“To this end, countries should promote the sustainable production of fresh, safe and nutritious foods, ensuring their supply, diversity and access, especially for the most vulnerable sectors,” the statement said. “This should be complemented with nutrition education and consumer warnings about the nutritional composition of foods high in sugar, fat and salt.”
According to the report, the region has managed to reduce hunger considerably, adding that, today, only 5.5 per cent of the population lives undernourished, with the Caribbean being the sub-region with the highest prevalence (almost 20 per cent), “largely due to the fact that Haiti has the highest rate of undernourished on the planet – 53 per cent.”
The report said the situation concerning stunting in Latin America and the Caribbean has also improved: It fell from around 25 percent in 1990 to 11 per cent in 2015, a reduction of 7.8 million children.
Despite these advances, the report said about six million children are still stunted, while 700,000 – 1.3 per cent of children under 5 years – suffer wasting.
PAHO said virtually all countries have been successful in improving the nutrition of their children, but it should be noted that malnutrition affects the poorest and rural areas the most.
“That’s where governments need to focus their efforts,” Crowley said.
The report showed that, in Latin America and the Caribbean, about four million children – just over seven percent – of children under the age of five are overweight.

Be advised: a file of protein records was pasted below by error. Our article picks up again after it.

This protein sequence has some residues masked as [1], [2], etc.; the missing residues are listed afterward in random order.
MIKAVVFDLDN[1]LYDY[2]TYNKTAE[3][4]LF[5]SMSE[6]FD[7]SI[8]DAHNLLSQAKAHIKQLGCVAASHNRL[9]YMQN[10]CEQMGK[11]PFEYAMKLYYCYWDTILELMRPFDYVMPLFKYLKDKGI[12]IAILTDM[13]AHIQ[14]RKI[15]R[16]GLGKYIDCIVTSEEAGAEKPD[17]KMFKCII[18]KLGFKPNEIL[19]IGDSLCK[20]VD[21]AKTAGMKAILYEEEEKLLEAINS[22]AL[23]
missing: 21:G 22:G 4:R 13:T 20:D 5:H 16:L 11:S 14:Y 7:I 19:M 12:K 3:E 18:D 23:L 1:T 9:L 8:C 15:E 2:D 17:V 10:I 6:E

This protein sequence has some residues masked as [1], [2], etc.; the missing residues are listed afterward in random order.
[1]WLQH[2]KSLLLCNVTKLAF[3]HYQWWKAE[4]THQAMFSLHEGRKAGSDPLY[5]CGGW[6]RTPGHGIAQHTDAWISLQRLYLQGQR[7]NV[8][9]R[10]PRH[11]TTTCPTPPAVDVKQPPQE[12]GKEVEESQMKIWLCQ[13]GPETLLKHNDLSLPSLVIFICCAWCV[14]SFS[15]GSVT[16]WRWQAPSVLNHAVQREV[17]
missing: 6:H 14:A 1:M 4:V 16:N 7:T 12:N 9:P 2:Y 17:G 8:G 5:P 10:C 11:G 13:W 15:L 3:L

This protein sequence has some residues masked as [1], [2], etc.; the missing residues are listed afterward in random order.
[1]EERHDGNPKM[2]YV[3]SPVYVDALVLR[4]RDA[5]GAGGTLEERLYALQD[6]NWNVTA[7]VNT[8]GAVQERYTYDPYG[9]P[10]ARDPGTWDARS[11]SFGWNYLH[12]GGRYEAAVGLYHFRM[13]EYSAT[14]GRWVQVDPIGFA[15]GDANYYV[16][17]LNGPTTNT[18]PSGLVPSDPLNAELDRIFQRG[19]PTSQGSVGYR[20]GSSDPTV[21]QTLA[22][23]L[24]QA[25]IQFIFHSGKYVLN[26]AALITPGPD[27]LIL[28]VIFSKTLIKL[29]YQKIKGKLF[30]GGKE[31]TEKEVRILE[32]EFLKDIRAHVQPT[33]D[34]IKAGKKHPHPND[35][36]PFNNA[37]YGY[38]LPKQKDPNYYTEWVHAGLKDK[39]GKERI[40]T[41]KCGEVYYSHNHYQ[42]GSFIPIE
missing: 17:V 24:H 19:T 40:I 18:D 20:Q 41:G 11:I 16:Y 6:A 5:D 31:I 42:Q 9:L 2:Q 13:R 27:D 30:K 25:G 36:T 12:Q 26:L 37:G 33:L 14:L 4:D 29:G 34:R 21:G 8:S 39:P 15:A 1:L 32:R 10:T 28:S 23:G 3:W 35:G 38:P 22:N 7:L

Since 1990, the report said the largest increases in overweight among children – in terms of numbers – were seen in Mesoamerica; and, in terms of prevalence, in the Caribbean, where the rate increased from around four percent to almost seven.
The report noted that several governments have introduced policies aimed at improving the nutrition of their citizens.
It pointed to Barbados, Dominica and Mexico – countries that have approved taxes for sugar-sweetened beverages; while Bolivia, Chile, Peru and Ecuador have healthy food laws that regulate food advertising and/or labeling.
Etienne emphasized that these measures should be complemented with policies to increase the supply and access to fresh food and safe water, among other things, focusing on the strengthening of family farming, as well as the development of short production and marketing circuits, public procurement programs, and food and nutrition education .
According to the report, the current trajectory of regional agricultural growth is unsustainable, owing, among other factors, to the serious consequences it is having on the region’s ecosystems and natural resources.
“The sustainability of our region’s food supply and its future diversity is under threat, unless we change the way we do things,” said Crowley, noting that 127 million tons of food are lost or wasted annually in Latin America and Caribbean.
According to FAO and PAHO, the use of land and other natural resources must be made more efficient and sustainable, the techniques of food production, storage and processing must be improved, and food losses and waste must be reduced “to ensure equitable access to food for all.”